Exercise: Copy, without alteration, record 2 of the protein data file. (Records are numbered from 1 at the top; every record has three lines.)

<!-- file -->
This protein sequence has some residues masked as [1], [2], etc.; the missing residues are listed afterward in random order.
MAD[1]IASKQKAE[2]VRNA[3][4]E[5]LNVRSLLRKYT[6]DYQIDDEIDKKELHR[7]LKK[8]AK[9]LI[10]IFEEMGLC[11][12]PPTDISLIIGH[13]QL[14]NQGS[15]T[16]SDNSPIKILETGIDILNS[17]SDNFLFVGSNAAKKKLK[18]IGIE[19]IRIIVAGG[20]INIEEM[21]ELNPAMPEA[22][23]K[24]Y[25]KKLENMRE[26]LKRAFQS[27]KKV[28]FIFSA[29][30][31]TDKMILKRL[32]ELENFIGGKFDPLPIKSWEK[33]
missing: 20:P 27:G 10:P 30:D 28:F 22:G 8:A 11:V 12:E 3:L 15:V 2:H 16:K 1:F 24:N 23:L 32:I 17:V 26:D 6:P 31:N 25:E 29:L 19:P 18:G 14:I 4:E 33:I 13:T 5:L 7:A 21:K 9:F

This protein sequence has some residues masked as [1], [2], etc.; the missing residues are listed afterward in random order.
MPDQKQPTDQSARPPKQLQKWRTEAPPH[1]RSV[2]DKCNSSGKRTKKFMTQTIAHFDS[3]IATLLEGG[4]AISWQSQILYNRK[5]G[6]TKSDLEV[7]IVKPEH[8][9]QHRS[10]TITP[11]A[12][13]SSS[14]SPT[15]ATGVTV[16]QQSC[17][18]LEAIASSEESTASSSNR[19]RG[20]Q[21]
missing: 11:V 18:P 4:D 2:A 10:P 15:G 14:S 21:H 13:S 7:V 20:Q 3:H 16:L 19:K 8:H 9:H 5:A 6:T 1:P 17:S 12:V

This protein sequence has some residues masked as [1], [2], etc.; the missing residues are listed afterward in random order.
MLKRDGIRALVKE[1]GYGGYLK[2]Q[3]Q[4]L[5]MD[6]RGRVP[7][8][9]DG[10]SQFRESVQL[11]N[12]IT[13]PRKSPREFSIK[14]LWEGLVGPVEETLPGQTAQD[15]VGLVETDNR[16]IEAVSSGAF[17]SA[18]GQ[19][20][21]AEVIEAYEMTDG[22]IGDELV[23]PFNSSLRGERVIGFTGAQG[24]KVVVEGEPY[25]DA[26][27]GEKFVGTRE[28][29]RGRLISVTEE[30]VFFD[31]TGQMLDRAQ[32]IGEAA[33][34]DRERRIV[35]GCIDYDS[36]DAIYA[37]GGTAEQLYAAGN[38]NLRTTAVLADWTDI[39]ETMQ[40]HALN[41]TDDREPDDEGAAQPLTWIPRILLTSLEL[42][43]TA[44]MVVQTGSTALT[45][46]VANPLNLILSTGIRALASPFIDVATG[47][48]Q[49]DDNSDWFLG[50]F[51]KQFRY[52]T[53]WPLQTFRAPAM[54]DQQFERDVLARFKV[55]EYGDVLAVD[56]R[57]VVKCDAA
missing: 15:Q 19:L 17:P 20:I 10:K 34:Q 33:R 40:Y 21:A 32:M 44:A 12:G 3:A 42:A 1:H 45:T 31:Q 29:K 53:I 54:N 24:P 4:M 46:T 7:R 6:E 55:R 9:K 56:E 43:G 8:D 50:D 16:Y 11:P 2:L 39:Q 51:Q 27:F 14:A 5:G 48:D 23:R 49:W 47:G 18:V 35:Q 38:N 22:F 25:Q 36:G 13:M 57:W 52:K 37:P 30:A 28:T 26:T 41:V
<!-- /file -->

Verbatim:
This protein sequence has some residues masked as [1], [2], etc.; the missing residues are listed afterward in random order.
MPDQKQPTDQSARPPKQLQKWRTEAPPH[1]RSV[2]DKCNSSGKRTKKFMTQTIAHFDS[3]IATLLEGG[4]AISWQSQILYNRK[5]G[6]TKSDLEV[7]IVKPEH[8][9]QHRS[10]TITP[11]A[12][13]SSS[14]SPT[15]ATGVTV[16]QQSC[17][18]LEAIASSEESTASSSNR[19]RG[20]Q[21]
missing: 11:V 18:P 4:D 2:A 10:P 15:G 14:S 21:H 13:S 7:V 20:Q 3:H 16:L 19:K 8:H 9:H 5:A 6:T 1:P 17:S 12:V